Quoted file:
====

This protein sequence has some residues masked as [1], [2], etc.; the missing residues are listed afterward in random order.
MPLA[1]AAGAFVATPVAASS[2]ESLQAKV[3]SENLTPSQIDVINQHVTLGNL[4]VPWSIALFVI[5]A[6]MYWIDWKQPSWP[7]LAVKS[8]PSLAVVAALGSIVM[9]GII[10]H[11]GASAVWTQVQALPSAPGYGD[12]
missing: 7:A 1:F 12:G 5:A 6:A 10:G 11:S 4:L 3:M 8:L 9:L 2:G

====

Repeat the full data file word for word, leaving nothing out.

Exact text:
This protein sequence has some residues masked as [1], [2], etc.; the missing residues are listed afterward in random order.
MPLA[1]AAGAFVATPVAASS[2]ESLQAKV[3]SENLTPSQIDVINQHVTLGNL[4]VPWSIALFVI[5]A[6]MYWIDWKQPSWP[7]LAVKS[8]PSLAVVAALGSIVM[9]GII[10]H[11]GASAVWTQVQALPSAPGYGD[12]
missing: 7:A 1:F 12:G 5:A 6:A 10:G 11:S 4:L 3:M 8:L 9:L 2:G